Please join us today in welcoming author Carrie Bebris on her blog tour in celebration of the release of The Deception at Lyme (Or, The Peril of Persuasion), the sixth book in her Mr. & Mrs. Darcy Mystery series released today by Tor Books.
Laurel Ann, thank you so much for inviting me here to talk about my new Mr. & Mrs. Darcy Mystery, The Deception at Lyme (Or, The Peril of Persuasion) on its release day. It is always such a pleasure to visit Austenprose and enjoy, as Anne Elliot would say, the good company of “clever, well-informed people, who have a great deal of conversation.”
Ever since my series debuted in 2004 with Pride and Prescience, readers have been asking for a Mr. & Mrs. Darcy Mystery based on Persuasion, and I indeed planned to write one. Persuasion competes with Pride & Prejudice as my favorite Austen work (the winner is generally determined by whichever one I happen to be reading at the time), and the opportunity to bring together Mr. Darcy and Captain Wentworth in the same novel—well, let’s just say that the idea of spending every day with the two of them for the year or so it takes me to write a book was very appealing indeed!
However, whenever I begin writing a new novel, I look at where Darcy, Elizabeth, and other characters were left (both physically and in terms of personal growth) at the end of the previous books of the series. I contemplate which of Austen’s characters they might naturally encounter next, without the meeting feeling forced or coincidental. And I reread Austen’s novels with an eye toward loose threads that, with a little tugging, can be woven into a web of intrigue that entangles the Darcys whether they want to be involved or not.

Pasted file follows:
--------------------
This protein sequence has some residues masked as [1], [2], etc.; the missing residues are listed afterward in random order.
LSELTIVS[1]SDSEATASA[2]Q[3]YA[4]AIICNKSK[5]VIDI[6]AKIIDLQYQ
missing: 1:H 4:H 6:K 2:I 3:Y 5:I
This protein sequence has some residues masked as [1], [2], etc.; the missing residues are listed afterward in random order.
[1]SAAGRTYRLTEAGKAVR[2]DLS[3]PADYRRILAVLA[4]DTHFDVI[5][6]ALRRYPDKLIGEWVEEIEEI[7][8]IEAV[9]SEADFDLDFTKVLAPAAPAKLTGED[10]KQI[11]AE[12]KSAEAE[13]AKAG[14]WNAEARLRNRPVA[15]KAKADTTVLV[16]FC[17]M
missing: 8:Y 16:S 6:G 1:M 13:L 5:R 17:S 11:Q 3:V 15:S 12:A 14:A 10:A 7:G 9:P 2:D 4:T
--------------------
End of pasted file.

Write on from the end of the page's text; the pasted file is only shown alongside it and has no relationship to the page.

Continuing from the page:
Before now, both my own intuition and the Darcys themselves told me the timing wasn’t right for a Persuasion-based Mr. & Mrs. Darcy Mystery. The Darcys weren’t ready to meet the Wentworths yet, and I wasn’t ready to introduce them. Austen’s “light, and bright, and sparkling” P&P was written early in her career; Persuasion was written at the very end and has a different tone. It is the work of a more mature writer, the story of a more mature hero and heroine. Before entering that world, the Darcys needed to have other adventures first, needed to gain more life experience. And I needed to develop a story worthy of bringing Elizabeth Bennet, Mr. Darcy, Anne Elliot, and Captain Wentworth—Austen’s most popular and compelling pairs of heroes and heroines—together. A mystery that only these four individuals, working collectively, could solve. Continue reading